Right lower lobe collapse

Last revised by Dr Pradosh Kumar Sarangi on 17 Apr 2022

Right lower lobe (RLL) collapse has distinctive features, and is usually relatively easily identified. The smaller overlying heart shadow obscures less lung compared with left lower lobe collapse

Findings of lower lobe collapse can be grouped together as they are almost identical on both sides.

For a general discussion please refer to the article on lobar collapse.  

Collapse of the right lower lobe is usually easily identified but can be missed if collapse is profound (which may occur when consolidation is absent), or if the patient is rotated. Features include: 1-3:

  • triangular opacity in the right lower zone (usually medially) with the apex pointing towards the right hilum
  • obscured medial right hemidiaphragm
  • inferior displacement of the right hilum
  • obscured descending interlobar pulmonary artery 
  • distinct right heart border in contact with normal middle lobe
  • inferior displacement of the horizontal fissure

Non-specific signs indicating right sided atelectasis may also be present. 
They include:

  • elevation of the right hemidiaphragm
  • crowding of the right sided ribs
  • shift of the mediastinum to the right
  • ipselateral hypertransradiancy and wider spacing of blood vessels due to compensatory hyperinflation of the right upper and middle lobes
  • superior triangle sign

On the lateral projection the findings are usually obvious:

  • triangular opacity in the lower posterior chest
  • posterior right hemidiaphragm obscured
  • increased attenuation over the lower thoracic vertebrae, (reversing the normal pattern of decreased attenuation compared with the upper thoracic vertebrae) 3
  • oblique fissure displaced posteroinferiorly
  • invisible oblique fissure on lateral CXR if profound collapse rotates the fissure posteromedially (non-tangential to the x-ray beam) 2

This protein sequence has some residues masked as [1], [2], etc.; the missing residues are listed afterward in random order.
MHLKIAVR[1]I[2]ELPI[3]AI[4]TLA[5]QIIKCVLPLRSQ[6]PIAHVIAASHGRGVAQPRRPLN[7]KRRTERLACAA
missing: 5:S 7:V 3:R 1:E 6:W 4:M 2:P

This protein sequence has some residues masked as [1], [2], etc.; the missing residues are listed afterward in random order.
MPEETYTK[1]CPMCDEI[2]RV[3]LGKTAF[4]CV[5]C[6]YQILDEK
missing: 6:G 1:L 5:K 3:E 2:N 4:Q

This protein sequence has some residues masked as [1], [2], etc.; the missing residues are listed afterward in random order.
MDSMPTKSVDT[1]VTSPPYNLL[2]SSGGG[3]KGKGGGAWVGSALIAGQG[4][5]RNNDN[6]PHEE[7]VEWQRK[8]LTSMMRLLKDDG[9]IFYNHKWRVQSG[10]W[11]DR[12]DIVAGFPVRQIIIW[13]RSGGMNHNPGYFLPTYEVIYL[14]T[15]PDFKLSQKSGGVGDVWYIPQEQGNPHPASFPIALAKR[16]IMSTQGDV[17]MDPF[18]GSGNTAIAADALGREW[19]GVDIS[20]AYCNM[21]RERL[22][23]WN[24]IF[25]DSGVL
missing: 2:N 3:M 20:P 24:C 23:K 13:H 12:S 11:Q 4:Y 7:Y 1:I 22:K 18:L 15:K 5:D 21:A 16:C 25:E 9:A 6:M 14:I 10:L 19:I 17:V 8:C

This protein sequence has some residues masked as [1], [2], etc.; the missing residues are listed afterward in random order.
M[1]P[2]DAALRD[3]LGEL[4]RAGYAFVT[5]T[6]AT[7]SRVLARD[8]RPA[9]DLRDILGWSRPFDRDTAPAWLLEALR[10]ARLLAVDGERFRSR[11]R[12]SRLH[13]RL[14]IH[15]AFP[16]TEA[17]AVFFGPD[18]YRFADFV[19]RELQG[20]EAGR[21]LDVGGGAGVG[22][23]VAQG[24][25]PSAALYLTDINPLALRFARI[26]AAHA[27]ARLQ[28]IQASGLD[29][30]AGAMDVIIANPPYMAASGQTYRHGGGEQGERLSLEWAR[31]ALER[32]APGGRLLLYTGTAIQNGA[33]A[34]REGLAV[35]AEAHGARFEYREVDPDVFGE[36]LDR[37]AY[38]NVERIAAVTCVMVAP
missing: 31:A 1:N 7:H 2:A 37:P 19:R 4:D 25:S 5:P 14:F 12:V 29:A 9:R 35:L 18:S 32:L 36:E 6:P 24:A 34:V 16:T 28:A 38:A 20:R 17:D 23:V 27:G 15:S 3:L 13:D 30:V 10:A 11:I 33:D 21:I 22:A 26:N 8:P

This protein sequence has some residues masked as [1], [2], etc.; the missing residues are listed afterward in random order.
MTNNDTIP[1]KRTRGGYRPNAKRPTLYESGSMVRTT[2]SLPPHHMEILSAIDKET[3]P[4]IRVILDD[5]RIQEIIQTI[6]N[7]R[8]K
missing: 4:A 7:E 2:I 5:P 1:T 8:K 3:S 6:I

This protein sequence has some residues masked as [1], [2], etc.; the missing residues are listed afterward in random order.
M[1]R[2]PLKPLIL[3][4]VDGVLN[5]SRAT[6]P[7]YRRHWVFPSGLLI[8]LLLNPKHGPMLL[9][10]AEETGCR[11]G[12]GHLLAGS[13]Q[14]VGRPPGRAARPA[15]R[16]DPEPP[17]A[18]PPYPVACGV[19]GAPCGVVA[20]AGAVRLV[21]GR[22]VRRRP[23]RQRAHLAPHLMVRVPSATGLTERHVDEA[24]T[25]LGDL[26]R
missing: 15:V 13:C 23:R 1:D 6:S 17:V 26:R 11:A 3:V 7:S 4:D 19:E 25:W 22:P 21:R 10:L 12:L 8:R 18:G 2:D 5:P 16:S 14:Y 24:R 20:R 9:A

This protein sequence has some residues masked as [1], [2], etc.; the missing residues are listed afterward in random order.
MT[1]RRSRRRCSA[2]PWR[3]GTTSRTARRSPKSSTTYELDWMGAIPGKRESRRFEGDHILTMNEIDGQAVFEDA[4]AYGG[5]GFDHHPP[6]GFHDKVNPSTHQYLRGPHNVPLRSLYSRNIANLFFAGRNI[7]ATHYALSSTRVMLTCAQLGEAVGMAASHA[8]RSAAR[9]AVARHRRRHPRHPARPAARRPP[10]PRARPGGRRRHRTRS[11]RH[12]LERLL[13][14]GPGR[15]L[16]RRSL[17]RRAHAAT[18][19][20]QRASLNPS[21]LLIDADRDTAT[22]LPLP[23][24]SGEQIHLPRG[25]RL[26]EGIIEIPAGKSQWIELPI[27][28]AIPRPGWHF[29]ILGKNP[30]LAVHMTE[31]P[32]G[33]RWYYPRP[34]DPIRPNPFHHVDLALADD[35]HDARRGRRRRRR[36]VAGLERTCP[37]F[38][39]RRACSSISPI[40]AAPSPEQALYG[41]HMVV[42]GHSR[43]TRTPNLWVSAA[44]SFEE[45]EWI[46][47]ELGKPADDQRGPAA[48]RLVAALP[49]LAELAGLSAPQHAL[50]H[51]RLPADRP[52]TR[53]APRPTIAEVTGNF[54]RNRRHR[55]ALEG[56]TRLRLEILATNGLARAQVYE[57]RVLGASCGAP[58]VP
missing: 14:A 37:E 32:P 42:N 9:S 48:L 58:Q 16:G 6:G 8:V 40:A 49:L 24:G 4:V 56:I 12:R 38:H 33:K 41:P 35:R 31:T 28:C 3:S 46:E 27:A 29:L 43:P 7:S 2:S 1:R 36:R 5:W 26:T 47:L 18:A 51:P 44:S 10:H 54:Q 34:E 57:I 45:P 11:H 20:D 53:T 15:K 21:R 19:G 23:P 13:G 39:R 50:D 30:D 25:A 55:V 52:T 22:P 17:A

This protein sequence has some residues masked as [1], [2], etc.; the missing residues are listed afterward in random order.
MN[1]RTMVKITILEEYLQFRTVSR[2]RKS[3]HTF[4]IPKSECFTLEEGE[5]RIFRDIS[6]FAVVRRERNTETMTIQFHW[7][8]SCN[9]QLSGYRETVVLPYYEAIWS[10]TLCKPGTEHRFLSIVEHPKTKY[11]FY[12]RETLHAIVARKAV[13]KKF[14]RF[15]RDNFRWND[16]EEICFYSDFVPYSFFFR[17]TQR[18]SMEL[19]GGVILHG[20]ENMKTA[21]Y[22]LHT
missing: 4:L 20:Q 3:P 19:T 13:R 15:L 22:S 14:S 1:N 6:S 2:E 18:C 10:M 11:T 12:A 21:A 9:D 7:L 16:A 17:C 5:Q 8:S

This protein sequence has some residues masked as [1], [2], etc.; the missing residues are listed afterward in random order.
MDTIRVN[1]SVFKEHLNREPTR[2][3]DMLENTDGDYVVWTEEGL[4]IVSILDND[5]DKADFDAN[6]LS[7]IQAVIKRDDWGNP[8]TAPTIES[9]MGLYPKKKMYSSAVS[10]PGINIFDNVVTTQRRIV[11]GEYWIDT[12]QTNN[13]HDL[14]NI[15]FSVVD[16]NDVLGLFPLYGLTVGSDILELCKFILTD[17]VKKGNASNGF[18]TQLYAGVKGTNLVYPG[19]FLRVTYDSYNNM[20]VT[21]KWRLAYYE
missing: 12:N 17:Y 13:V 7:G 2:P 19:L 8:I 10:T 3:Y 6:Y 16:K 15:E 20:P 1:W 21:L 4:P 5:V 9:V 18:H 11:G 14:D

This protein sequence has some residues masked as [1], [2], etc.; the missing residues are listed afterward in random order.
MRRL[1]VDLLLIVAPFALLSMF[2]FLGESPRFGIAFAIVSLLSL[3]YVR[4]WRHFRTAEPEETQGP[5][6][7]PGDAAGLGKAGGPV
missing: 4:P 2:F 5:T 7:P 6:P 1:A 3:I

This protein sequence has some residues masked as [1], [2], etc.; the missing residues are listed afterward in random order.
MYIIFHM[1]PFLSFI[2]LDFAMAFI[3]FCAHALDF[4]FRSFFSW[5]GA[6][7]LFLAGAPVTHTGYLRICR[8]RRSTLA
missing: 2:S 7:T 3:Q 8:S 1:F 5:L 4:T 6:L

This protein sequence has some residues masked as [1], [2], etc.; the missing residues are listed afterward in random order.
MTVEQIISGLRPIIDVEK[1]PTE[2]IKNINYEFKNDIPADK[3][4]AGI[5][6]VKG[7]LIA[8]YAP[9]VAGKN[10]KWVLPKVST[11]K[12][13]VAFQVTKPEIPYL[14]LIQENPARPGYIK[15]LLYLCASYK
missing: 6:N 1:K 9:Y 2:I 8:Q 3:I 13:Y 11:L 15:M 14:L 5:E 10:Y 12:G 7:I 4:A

• inferior displacement of the right hilum

If there is an obstructing lesion in the bronchus intermedius, there will be signs of both RML and RLL collapse.

  • triangular opacification in axial images, thinner at the hilum, against the posterior mediastinum/spine and medial hemidiaphragm 2
  • oblique fissure pulled posteriorly and may rotate posteromedially 2
  • compensatory hyperinflation of the right upper and middle lobes 2

The features of right lower lobe collapse are distinctive, however consider:

  • combined right middle and lower lobe collapse if the heart border is obscured
  • consolidation of the medial basal segment of the right lower lobe
  • pulmonary or posterior mediastinal mass

This location is also common for pulmonary sequestration

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Cases and figures

  • Figure 1: position of RLL
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  • Figure 2: position of RLL
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  • Case 1: annotated 
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  • Case 1: annotated  
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  • Case 3: collapse and consolidation
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  • Case 4
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  • Case 2: collapse and consolidation
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